Full horns ahead

 Mama's Boomshack explore the Speed of Soul
By SAM PFEIFLE  |  July 3, 2014


Portland has more than its fair share of horn players gigging out on a regular basis. Sax player Ryan Zoidis might be the town's most high-profile ambassador, with his work in Soulive and Lettuce, but trumpeter Mark Tipton, executive director of the Portland Conservatory of Music, has a resume that would probably surprise you (and you might want to hit SPACE on August 7 to hear his score for The Cabinet of Dr. Caligari). The Fogcutters, Sly-Chi, Rustic Overtones, Model Airplane, Kenya Hall Band. We still miss ya Shufflin' Tremble.

And, okay, some of those bands have the same horn players, but you get the idea.

People probably underestimate how hard it is to play the brass and woodwinds (saxophone=woodwind). They ain’t harmonicas. Breath control and omberture? They take practice.

Maybe that’s why an arrangement of alto and baritone sax, trombone, and trumpet combining to front a band like Mama’s Boomshack grabs your attention so completely. There just aren’t many bands doing that.

Boomshack have been working their set for a few years now, but Speed of Soul is their debut record, nine original tunes that throw back to the early days of soul—whether Sam and Dave as backed by Booker T and the MG’s or Sam Cooke and the Soul Stirrers—while peppering in everything from disco to contemporary jam.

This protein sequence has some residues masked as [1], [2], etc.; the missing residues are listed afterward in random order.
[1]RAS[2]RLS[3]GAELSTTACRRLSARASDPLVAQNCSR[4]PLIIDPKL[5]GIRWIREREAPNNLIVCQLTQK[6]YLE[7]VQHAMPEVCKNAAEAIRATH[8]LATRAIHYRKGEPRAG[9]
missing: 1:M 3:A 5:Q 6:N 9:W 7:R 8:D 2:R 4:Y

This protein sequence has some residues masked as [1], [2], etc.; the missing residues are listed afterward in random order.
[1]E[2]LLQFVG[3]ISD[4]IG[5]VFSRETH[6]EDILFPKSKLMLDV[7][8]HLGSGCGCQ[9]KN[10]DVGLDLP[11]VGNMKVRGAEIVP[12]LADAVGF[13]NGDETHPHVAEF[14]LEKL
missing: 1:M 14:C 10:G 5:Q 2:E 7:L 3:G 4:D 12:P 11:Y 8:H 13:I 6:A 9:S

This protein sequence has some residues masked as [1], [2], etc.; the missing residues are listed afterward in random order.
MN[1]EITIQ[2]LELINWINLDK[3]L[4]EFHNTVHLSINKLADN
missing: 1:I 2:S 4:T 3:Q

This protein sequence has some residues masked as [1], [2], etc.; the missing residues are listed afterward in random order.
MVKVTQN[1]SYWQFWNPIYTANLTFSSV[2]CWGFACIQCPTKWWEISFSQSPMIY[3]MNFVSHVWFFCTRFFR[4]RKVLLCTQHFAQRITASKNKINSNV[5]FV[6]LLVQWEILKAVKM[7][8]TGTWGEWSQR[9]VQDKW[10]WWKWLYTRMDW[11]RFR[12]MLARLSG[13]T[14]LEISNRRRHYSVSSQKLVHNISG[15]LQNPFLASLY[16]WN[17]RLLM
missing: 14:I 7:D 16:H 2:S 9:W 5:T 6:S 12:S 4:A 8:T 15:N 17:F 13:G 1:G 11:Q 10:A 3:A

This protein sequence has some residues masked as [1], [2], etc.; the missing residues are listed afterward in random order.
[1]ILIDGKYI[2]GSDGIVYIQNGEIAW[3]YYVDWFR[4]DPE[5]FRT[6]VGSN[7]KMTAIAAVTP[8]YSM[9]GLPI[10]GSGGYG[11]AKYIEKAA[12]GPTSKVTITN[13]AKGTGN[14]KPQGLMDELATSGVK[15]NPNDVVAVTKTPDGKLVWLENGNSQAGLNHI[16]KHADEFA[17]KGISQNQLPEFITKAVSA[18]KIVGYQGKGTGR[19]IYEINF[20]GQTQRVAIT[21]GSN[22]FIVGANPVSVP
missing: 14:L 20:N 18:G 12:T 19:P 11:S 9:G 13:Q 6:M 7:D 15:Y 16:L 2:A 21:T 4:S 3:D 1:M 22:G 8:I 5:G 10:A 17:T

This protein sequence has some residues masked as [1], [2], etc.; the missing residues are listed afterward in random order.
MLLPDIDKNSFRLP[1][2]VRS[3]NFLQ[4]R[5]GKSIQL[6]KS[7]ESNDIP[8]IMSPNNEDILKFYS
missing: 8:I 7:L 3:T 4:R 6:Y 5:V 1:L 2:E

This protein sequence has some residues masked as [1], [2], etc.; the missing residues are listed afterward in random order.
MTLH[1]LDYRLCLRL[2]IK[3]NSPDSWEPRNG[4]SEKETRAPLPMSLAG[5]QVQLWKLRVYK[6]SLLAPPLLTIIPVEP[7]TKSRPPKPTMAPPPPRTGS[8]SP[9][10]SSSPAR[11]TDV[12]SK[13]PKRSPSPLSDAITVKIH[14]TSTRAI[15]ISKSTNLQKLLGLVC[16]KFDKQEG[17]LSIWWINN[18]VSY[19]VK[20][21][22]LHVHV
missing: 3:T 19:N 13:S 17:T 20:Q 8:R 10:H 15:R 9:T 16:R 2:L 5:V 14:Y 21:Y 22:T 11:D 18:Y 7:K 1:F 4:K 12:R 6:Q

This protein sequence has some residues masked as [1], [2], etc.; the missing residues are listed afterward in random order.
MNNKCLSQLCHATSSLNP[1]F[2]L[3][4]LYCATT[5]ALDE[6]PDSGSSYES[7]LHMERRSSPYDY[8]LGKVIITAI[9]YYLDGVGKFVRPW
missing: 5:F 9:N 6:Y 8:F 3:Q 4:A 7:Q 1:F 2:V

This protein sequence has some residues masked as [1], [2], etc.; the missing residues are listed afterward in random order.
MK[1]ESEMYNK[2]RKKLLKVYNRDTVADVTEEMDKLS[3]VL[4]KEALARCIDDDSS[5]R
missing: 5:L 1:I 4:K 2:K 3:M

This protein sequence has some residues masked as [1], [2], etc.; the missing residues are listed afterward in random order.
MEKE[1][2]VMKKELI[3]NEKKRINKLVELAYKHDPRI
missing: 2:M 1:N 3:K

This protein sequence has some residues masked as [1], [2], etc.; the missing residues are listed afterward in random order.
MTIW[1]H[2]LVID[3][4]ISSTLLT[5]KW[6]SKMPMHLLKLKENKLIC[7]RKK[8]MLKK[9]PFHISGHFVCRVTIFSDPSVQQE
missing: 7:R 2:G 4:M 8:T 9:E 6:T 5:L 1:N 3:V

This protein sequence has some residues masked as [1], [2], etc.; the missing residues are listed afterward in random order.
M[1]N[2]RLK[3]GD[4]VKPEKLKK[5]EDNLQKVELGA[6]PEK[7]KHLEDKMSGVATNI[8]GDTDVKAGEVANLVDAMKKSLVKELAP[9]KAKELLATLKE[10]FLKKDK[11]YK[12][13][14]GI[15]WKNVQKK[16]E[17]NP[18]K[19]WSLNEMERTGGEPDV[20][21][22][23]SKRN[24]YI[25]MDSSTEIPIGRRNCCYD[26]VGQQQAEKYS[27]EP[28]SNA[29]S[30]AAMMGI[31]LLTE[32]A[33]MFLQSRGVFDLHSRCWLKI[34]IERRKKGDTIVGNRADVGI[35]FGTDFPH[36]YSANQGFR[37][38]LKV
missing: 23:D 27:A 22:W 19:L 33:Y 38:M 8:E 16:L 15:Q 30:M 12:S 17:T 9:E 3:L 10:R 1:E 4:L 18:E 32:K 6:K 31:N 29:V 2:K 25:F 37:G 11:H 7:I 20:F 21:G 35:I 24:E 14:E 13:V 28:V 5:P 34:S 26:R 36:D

As with many of those old soul acts, singers Todd Regoulinsky and Lisa Brundage (also the bari and alto sax players, respectively) spend a lot of time exhorting listeners to move their feet and listen to the music and whatnot. Sam and Dave’s biggest hit is “Hold On! I’m Coming!”, after all.

Essentially, if you’re coming for the lyrics, you’ll be disappointed. In the opening “Back to School,” there is talk of “getting funky like a monkey.” Also: “It ain’t no junk / We’re bringing it back with some old-school funk.” In the title track, we are encouraged to “get it on down / All over this town.”

If you’re coming, like Daft Punk, to lose yourself to dance, though, you’ll probably be generally satisfied. Like the band the Blues Brothers pulled together, this seven-piece could play just about anything and be welcome if you’ve got a crowd of friends and some available drinks.

Guitarist Sam Berce can lay out a jam, and does so in that opening tune and on songs like “Truly Sweetly,” where he’s a little bit Stevie Ray Vaughan, and “The Danger,” where he’s a little bit Santana when he’s not doing a really fast wicka-wicka . He really locks in, too, on “Sho’ Nuff” (it’s unclear who actually talks like that) with a repeating riff mimicked tightly by John Berce on the bass. The latter Berce is most notable in the steady eighth-note walk that drives the melody of “Speed Sound.”

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